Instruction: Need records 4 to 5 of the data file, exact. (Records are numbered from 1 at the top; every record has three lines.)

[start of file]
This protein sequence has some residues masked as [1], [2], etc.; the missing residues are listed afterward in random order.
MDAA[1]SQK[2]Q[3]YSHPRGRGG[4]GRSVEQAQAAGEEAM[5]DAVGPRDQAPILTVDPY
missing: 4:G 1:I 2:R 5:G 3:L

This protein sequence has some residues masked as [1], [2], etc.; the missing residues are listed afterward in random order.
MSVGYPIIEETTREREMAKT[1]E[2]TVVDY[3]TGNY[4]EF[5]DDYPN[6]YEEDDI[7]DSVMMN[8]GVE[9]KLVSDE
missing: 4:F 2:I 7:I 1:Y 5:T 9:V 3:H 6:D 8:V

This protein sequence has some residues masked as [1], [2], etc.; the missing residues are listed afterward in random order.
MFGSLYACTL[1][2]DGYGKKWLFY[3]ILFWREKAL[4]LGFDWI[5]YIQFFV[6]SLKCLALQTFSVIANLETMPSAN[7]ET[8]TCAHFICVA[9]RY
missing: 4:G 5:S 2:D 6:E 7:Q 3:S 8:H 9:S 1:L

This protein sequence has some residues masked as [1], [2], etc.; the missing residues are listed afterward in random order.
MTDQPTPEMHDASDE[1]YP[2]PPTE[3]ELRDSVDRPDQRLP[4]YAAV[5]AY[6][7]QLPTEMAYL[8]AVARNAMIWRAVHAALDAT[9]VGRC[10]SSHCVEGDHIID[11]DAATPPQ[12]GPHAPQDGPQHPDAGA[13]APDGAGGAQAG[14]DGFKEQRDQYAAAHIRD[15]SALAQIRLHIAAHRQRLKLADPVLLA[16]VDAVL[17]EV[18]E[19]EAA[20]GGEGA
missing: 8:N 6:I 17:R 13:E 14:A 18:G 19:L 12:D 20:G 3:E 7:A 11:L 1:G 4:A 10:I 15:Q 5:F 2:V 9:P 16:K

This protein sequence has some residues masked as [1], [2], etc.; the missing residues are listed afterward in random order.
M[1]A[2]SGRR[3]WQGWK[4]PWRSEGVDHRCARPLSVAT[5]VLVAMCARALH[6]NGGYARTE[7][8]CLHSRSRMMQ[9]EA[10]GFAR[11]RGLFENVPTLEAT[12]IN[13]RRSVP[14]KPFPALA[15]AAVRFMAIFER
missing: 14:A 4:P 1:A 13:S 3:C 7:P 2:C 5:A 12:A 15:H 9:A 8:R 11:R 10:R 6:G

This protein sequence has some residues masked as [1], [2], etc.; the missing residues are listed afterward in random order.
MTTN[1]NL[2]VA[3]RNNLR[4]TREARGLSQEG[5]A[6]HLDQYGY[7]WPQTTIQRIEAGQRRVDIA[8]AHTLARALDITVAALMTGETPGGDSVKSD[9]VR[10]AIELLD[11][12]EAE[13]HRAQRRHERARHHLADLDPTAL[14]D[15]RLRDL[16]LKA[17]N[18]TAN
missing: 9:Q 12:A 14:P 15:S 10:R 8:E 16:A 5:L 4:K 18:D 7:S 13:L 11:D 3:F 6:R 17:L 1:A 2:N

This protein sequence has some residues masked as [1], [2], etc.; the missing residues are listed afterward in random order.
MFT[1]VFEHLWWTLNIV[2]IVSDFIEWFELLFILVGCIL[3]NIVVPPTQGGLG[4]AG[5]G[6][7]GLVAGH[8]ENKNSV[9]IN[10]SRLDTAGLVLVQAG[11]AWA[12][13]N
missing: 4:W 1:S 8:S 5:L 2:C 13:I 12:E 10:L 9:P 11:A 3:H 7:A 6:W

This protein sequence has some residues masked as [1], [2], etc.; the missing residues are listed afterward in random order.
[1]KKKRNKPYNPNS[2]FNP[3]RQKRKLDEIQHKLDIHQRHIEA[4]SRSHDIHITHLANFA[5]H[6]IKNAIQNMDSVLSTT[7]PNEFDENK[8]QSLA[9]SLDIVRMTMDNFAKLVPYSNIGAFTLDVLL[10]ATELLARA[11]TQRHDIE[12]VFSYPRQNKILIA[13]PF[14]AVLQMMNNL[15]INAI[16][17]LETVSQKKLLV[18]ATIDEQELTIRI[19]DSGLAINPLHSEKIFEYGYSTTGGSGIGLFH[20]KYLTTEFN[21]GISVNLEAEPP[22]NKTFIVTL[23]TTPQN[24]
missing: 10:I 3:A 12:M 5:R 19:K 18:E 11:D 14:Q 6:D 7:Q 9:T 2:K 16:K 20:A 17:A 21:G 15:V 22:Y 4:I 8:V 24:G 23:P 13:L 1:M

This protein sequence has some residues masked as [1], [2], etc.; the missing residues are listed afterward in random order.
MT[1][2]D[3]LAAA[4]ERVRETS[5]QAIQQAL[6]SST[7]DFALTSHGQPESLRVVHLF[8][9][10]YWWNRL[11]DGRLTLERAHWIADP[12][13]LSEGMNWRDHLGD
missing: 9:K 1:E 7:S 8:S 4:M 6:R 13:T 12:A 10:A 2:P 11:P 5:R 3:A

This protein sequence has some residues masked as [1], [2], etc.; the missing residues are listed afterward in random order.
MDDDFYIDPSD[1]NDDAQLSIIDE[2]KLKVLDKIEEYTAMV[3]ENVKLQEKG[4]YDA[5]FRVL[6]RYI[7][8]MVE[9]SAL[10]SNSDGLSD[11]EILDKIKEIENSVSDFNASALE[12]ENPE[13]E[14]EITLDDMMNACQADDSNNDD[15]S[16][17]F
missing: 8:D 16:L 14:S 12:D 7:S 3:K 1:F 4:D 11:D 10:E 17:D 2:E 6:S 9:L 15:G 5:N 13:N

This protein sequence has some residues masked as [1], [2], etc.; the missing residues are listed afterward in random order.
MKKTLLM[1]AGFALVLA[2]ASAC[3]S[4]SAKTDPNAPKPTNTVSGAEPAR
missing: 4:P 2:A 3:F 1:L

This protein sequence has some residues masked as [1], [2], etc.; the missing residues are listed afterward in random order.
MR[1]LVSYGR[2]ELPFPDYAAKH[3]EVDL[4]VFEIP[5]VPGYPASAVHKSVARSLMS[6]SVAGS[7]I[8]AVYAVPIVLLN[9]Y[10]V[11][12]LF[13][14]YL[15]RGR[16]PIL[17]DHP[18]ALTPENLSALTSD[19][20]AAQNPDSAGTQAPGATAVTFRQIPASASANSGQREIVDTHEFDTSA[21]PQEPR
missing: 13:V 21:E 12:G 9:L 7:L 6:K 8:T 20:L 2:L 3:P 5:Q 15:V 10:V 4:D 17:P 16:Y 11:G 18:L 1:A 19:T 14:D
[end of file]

This protein sequence has some residues masked as [1], [2], etc.; the missing residues are listed afterward in random order.
MTDQPTPEMHDASDE[1]YP[2]PPTE[3]ELRDSVDRPDQRLP[4]YAAV[5]AY[6][7]QLPTEMAYL[8]AVARNAMIWRAVHAALDAT[9]VGRC[10]SSHCVEGDHIID[11]DAATPPQ[12]GPHAPQDGPQHPDAGA[13]APDGAGGAQAG[14]DGFKEQRDQYAAAHIRD[15]SALAQIRLHIAAHRQRLKLADPVLLA[16]VDAVL[17]EV[18]E[19]EAA[20]GGEGA
missing: 8:N 6:I 17:R 13:E 14:A 18:G 19:L 12:D 20:G 3:E 7:A 11:L 1:G 4:A 10:I 15:Q 5:F 2:V 9:P 16:K

This protein sequence has some residues masked as [1], [2], etc.; the missing residues are listed afterward in random order.
M[1]A[2]SGRR[3]WQGWK[4]PWRSEGVDHRCARPLSVAT[5]VLVAMCARALH[6]NGGYARTE[7][8]CLHSRSRMMQ[9]EA[10]GFAR[11]RGLFENVPTLEAT[12]IN[13]RRSVP[14]KPFPALA[15]AAVRFMAIFER
missing: 14:A 4:P 1:A 13:S 3:C 7:P 2:C 5:A 12:A 15:H 9:A 8:R 11:R 10:R 6:G